JOHN MACKIE (VANCOUVER SUN ) - The West End’s last great mansion has been sold for $6.72 million. And after several decades as a restaurant, it’s being turned back into a residence.
But it won’t be for a single family. New owner Nevin Sangha plans to convert the 17,327-sq.-ft. house to rental apartments.
Gabriola House was built between 1900 and 1901 by B.T. Rogers, the founder of the B.C. Sugar Refinery. It was named after the Gulf Island where its distinctive “greenish grey” sandstone exterior comes from.
Sangha has loved it since he was a kid growing up in East Vancouver.
“It’s the coolest property in Vancouver,” he said. “There’s a few properties (where you think), ‘Oh my God, I could actually own this?’”
Rogers died in 1918, and in 1924 the house was converted to the Angus Apartments. In 1978, Hy Aisenstat converted it into Hy’s Mansion, one of the city’s elite restaurants. In 1994, it went a little more down market as the Macaroni Grill.
The Macaroni Grill moved out a few years ago and last year the mansion went up for sale for $10 million. The building cannot be torn down because one of the former owners designated it a heritage structure in order to build condos on the western end of the original lot.
Sangha spent seven months putting a deal together to purchase the building, and to get out of a lease The Keg restaurant chain had on the space. The inside had been partly gutted in preparation for a new restaurant.
“It needs a little bit of TLC on the inside,” he said. “The good news is the nicest parts of the inside of the house have not been touched — the iconic staircase, the fireplace, some of the flooring.
“What we want to do is celebrate a lot of that detail. So in our new rental complex, we’re going to retrofit the residential units inside.”
Sangha is still coming up with a plan for the site, but figures the number of apartments will be “in the teens.”
“There will be some smaller suites, and there will be up to three-bedroom suites,” he said.
“Up in the third floor, there’s a huge attic, so some (units) will have a loft area, a second storey.”
Sangha has done projects like this before.
“I specialize in older buildings,” said Sangha. “I have one of the oldest highrises in Vancouver at Comox and Cardero. It was a natural for me to try to take this thing and try to keep it.”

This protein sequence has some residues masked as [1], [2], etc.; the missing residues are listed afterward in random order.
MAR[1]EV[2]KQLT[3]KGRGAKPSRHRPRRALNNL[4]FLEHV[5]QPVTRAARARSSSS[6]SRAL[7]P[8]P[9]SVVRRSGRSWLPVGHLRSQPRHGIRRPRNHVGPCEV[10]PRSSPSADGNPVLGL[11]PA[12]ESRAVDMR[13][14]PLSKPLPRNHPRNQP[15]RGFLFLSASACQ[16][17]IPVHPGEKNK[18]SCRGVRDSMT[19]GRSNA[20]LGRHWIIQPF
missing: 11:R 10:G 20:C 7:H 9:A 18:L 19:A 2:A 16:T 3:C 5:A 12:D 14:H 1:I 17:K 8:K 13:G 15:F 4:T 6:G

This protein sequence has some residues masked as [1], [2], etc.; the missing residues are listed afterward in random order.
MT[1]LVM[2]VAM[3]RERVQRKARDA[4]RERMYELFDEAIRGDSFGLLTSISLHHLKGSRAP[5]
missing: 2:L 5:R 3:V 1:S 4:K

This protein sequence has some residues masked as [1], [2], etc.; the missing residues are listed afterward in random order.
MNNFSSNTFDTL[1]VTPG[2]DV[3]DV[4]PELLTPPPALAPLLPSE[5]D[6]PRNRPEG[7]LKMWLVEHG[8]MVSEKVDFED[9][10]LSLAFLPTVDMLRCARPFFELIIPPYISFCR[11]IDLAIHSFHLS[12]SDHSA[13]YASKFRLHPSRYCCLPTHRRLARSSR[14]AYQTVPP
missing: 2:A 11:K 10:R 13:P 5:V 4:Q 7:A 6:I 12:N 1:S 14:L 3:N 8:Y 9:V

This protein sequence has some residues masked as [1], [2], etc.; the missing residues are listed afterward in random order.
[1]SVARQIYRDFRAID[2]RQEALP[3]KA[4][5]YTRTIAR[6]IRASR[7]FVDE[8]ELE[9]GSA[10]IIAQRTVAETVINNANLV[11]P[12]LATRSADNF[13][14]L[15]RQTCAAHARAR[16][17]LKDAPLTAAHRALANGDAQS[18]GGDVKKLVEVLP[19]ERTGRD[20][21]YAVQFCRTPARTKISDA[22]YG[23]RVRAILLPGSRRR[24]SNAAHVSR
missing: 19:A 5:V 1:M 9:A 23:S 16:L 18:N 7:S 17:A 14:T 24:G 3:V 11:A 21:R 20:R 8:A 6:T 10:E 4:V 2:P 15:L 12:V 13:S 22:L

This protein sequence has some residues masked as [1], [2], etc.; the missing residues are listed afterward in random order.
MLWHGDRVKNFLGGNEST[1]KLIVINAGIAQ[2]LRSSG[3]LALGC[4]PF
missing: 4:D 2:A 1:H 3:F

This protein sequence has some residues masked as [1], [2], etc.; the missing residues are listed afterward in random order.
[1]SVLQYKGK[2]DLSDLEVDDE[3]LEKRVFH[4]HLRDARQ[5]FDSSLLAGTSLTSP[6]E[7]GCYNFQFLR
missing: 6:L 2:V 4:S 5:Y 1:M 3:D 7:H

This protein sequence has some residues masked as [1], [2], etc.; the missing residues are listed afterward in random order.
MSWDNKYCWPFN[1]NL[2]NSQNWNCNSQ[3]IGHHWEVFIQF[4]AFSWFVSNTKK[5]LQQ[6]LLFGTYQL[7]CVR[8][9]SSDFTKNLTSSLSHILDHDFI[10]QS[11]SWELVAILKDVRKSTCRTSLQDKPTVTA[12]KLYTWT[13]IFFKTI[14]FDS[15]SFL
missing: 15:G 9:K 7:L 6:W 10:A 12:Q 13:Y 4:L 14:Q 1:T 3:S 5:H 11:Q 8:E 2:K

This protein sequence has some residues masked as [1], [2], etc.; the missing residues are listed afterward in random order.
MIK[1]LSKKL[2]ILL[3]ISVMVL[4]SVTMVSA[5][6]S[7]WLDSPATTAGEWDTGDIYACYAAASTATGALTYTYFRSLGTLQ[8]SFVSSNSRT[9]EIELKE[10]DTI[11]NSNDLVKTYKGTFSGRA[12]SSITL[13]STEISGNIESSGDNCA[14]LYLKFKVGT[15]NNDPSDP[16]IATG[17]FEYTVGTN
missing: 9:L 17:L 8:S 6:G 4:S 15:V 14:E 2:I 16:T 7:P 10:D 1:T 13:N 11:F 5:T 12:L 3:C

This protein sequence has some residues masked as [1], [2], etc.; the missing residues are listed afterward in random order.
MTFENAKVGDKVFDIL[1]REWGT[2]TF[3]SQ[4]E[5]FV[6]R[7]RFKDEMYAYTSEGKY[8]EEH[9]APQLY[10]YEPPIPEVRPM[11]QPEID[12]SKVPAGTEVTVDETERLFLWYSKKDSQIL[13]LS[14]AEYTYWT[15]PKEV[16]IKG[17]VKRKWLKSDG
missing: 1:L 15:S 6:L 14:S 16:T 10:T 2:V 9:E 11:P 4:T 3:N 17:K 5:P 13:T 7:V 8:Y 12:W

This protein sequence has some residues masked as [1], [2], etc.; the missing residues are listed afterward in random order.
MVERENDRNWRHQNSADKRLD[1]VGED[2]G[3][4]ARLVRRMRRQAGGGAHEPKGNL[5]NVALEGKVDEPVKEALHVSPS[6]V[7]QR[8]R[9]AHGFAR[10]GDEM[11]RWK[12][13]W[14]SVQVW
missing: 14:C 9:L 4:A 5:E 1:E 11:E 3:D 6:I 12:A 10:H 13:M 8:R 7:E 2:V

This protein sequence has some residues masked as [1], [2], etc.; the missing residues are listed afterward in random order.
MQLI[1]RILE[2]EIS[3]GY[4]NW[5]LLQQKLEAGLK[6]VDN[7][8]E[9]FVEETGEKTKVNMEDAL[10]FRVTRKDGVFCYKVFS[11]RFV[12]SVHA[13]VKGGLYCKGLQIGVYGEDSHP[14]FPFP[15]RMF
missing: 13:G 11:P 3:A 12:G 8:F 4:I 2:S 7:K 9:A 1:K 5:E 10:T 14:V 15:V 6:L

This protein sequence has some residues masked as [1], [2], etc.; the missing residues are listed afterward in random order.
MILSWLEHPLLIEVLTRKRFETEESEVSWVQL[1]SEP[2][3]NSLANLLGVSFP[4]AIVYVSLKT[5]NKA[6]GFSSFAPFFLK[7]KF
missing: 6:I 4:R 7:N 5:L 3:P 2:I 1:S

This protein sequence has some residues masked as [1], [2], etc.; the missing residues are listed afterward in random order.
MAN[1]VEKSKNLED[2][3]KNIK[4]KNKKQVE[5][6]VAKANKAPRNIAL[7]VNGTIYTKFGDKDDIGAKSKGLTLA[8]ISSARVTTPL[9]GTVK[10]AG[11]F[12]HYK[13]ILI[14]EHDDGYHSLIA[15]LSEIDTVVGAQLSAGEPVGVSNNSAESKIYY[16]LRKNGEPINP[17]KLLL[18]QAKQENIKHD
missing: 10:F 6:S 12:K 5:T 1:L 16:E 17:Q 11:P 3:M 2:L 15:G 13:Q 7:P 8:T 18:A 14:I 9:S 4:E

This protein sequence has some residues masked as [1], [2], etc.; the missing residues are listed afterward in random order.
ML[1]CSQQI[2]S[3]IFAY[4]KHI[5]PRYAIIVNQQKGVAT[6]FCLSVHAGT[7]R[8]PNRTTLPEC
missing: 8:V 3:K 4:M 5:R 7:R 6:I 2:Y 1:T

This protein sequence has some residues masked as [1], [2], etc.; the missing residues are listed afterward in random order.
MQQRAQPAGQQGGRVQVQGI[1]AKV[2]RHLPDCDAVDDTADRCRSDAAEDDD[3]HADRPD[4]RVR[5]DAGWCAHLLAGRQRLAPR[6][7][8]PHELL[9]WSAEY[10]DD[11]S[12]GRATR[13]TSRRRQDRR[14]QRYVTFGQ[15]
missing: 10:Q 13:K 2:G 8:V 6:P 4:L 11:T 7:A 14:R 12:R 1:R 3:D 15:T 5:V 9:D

He recently got approval from the city to build infill rental buildings at three sites in the West End, including Grace Court, the seven-storey building from 1906 at 1601 Comox. He would like to add some infill to the Gabriola site, as well, in the form of four townhouses in the northeast corner. But the mansion’s exterior will stay the same.
“We want to preserve it, keep it,” he said. “It’s not the highest and best use for the property, but it works.”
He also wants to try and keep as much of the interior as possible.
“We want to celebrate the elements on the inside that have never held heritage designation, like the stained-glass windows, the gigantic staircase,” he said. “The fireplace at the entrance is incredible.”
Indeed. According to a story in the July 15, 1901 Vancouver World, the fireplace is “heavily ornamented” Arizona sandstone, “displaying in the upper panel the monogram of the owner (Benjamin Rogers), amidst foliage of Byzantine acanthus.”
Rogers also had his initials (“BTR”) installed on the doorknobs. He spared no expense on the mansion, which was built on a hill with a commanding view of English Bay.
It was designed by B.C.’s top architect, Samuel Maclure, and B.C.’s top stained-glass artist, James Bloomfield, executed a trio of stunning stained glass windows on the second floor landing.
The dining room featured eight-foot-tall wall panelling fashioned from red bean and Australian tallow wood, and the coved ceiling was moulded “in a Jacobean model of intersecting bands.” There was a library, a drawing room, a conservatory, a billiard room and a porte cochere.
The downtown peninsula used to have a lot of mansions like this, but the only ones left are Gabriola House and Abbott House, at 720 Jervis, which has been converted to condos.
Sangha figures Gabriola’s beauty and history will give it a lot of cachet as a rental property.
“I’ve got people who want to put a furniture store in there,” he said. “A major restaurant chain wants to put a restaurant in there. But my business is apartment buildings.
“I think it will be the coolest thing for people to be able to say ‘I live at The Mansion.’ That’s my goal.”
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